92.1 F
Saturday, June 22, 2024

Buy now


‘Hidden Figures’ moves LOC alum to endow math scholarship

Dr. Annie Marie Garraway read the best-selling novel “Hidden Figures: The American Dream and the Untold Story of the Black Women Mathematicians Who Helped Win the Space Race” by Margot Lee Shetterly.

She saw the 2016 blockbuster movie “Hidden Figures” – starring Taraji P. Henson as Katherine G. JohnsonOctavia Spencer as Dorothy Vaughan and Janelle Monáe as Mary Jackson – based on the novel.

The movie and book inspired her to donate $25,000 to create an endowed scholarship fund at LeMoyne-Owen College. The fund is named after the college math teacher who helped launch Garraway toward a successful career as a mathematician.

The real-life Johnson, Vaughn and Jackson were among a group of African-American female mathematicians at NASA. They served as the brains behind the United States’ race to overtake Russia in the “Space Race.”

Known as “human computers,” Johnson, Vaughn and Jackson rose through the ranks of NASA because of their math skills.

In a recent telephone interview from her home in Worthington, Ohio (just north of Columbus), Garraway, a graduate of Booker T. Washington High School, said the novel and movie made her think fondly about the her math instructor, Juanita Turner, during her freshman year at S. A. Owen Junior College in 1957-58.

Garraway’s father, Levi Watkins Sr., was Owen’s first president. Owen merged with LeMoyne College in 1968. As Garraway recalled, Mrs. Turner’s taught math full-time at Manassas High School while also teaching college algebra at Owen.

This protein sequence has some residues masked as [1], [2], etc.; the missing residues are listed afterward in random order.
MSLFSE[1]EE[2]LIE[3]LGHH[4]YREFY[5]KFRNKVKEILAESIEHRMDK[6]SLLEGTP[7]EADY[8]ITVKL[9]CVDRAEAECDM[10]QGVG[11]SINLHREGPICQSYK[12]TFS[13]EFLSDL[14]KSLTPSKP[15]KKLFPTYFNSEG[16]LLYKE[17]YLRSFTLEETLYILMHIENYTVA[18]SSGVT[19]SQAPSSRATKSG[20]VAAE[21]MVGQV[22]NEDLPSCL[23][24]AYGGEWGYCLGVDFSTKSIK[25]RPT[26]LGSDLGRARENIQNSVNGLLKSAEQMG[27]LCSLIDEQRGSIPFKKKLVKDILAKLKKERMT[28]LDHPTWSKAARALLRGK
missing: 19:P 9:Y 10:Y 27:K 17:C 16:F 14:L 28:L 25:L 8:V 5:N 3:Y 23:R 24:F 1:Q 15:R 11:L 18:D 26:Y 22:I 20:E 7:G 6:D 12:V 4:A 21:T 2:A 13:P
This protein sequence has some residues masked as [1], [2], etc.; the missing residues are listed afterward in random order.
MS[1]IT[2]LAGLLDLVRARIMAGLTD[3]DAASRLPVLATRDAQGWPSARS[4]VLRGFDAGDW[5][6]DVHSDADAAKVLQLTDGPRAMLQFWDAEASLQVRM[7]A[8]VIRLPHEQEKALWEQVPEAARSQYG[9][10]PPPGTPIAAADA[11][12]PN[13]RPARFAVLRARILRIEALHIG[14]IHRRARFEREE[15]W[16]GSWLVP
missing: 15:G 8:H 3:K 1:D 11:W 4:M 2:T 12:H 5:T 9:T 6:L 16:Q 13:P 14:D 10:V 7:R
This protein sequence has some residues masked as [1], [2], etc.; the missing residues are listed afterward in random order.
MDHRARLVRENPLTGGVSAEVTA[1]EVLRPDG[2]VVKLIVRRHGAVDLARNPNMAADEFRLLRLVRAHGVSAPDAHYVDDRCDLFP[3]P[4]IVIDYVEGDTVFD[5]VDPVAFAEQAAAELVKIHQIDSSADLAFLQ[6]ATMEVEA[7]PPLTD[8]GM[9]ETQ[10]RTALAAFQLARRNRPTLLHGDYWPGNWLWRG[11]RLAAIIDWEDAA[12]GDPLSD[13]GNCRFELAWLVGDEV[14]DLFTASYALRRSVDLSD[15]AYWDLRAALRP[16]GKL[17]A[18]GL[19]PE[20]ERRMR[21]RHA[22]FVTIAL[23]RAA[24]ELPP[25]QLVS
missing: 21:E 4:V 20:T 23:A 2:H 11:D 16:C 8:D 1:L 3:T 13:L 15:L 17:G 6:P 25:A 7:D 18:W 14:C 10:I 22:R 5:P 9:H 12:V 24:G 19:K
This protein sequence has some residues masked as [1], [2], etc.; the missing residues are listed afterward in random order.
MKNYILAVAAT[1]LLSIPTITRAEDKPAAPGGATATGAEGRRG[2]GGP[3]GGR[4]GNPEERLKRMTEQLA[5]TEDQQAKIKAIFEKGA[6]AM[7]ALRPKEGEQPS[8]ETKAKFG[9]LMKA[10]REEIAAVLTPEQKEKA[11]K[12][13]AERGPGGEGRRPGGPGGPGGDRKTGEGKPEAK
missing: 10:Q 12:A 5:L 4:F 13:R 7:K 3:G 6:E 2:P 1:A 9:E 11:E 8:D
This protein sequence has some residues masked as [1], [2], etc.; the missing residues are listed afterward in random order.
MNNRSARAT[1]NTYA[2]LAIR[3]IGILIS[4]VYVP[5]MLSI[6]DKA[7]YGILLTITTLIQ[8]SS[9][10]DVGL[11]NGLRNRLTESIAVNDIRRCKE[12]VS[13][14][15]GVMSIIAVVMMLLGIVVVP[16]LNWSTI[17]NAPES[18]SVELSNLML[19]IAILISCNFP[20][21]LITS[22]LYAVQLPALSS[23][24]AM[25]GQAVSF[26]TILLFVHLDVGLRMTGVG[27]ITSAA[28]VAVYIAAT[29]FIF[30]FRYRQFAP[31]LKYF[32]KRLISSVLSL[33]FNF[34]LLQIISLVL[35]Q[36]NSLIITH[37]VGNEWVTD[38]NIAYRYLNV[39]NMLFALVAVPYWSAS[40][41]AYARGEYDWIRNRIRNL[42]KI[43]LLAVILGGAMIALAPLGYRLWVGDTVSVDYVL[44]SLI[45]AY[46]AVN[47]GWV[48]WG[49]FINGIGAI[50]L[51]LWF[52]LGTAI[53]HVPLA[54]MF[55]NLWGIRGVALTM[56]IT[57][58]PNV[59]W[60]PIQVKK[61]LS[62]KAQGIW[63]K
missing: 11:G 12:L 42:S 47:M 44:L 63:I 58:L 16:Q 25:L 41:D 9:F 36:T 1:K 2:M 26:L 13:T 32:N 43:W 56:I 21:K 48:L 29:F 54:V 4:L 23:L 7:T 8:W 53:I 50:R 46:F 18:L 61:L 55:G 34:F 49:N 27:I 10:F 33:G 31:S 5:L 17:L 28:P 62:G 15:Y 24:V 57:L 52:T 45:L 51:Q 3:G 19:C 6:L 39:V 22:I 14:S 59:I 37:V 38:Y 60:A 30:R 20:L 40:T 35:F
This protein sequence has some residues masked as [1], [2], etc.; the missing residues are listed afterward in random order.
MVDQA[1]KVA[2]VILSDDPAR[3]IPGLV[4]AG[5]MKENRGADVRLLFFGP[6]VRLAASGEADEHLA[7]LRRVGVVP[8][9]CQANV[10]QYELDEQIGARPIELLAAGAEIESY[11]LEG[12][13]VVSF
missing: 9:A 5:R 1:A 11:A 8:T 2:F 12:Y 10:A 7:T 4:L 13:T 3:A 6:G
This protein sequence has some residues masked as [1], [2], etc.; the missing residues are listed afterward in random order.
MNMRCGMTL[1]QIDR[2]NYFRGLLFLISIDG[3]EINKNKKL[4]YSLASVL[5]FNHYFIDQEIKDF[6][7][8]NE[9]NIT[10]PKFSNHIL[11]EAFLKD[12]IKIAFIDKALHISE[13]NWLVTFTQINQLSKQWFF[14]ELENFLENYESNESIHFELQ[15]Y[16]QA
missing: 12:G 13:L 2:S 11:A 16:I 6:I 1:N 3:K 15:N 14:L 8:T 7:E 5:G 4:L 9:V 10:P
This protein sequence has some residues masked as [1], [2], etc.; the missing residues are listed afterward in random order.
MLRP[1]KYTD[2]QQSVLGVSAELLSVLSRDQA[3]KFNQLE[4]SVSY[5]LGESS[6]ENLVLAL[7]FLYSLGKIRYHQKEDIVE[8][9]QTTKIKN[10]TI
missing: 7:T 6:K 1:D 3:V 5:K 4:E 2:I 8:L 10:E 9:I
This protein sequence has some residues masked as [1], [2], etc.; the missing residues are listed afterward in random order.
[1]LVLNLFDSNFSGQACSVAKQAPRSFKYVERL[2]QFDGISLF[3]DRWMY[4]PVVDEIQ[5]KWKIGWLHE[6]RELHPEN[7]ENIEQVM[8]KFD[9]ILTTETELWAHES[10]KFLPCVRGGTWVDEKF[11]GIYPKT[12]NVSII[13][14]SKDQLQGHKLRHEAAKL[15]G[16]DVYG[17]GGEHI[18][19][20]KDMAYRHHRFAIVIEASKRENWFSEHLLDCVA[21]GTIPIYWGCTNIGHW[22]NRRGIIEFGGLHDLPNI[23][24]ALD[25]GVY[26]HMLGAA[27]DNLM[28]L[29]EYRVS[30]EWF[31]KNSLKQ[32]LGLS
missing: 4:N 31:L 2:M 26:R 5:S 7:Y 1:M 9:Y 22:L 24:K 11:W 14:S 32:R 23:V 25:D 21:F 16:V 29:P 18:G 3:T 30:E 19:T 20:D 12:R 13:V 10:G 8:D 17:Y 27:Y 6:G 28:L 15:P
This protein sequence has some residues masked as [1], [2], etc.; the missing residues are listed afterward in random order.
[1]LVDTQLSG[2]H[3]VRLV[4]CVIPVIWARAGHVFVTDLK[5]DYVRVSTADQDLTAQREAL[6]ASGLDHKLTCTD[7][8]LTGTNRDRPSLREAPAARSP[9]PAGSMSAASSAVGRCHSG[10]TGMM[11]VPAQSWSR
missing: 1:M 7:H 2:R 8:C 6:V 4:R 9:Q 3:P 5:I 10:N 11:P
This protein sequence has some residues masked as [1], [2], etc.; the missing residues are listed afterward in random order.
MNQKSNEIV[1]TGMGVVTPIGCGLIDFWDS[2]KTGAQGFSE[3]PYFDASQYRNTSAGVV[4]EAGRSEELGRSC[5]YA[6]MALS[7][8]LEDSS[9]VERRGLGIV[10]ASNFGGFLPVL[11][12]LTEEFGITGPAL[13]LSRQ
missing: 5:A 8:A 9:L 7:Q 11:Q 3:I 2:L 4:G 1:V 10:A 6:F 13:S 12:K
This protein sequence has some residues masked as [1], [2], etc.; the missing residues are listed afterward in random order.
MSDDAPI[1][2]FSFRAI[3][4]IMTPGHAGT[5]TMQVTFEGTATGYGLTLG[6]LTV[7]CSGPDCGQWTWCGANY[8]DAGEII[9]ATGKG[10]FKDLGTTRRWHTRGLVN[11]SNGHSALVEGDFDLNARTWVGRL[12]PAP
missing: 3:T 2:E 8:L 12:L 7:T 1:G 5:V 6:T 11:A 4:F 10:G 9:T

“She recognized I had a talent for math,” Garraway said. “She had me stay after class to do more math exercises. She did this even though she had spent a full work day at Manassas.”

Garraway moved away from Memphis after her freshman year at Owen and never saw Mrs. Turner, a LeMoyne College alumna, again.

“As a result of her working with me, I never had trouble with math,” she said.

Garraway transferred from Owen to Northwestern University in Evanston, Ill. She earned a Ph.D. in mathematics and had a successful career at AT&T Labs and Lucent Technologies.

In a letter to Brenda Gaines-Ollie, LeMoyne-Owen’s vice president for Institutional Advancement, Garraway said, “I wish to donate $25,000 to create an endowed scholarship fund in Mrs. Turner’s memory, and also for the scholarship fund to be open to accepting contributions from others. And, I wish for the disbursements from the fund to benefit math majors at LeMoyne-Owen College.”

In her interview, Garraway said she hopes the money “encourages students to consider math” as a major and career.

“Seeing the movie and reading the book made me think that she (Mrs. Turner) saw hidden figures in me,” Garraway said.

She hopes the scholarship will bring out the hidden figures in LeMoyne-Owen students.

Mrs. Turner died Dec. 3, 1980. She was 64. Her funeral noted that she attended Grant Elementary School, “where she was the youngest winner of the citywide spelling contest (for African-American students) in 1927.”

She received a master’s of science degree in mathematics from the University of Illinois at Urbana.

The program said that in “her later years” Mrs. Turner was “elevated to the position of Secondary Mathematics Instructional Consultant of the Southwest Area of Memphis City Schools.

She was an active member of St. John Baptist Church on Vance Avenue, serving on several church committees.

The funeral program also had this notation:

“A teacher touches infinity; we never know where her influence stops.”

Related Articles

Stay Connected


Latest News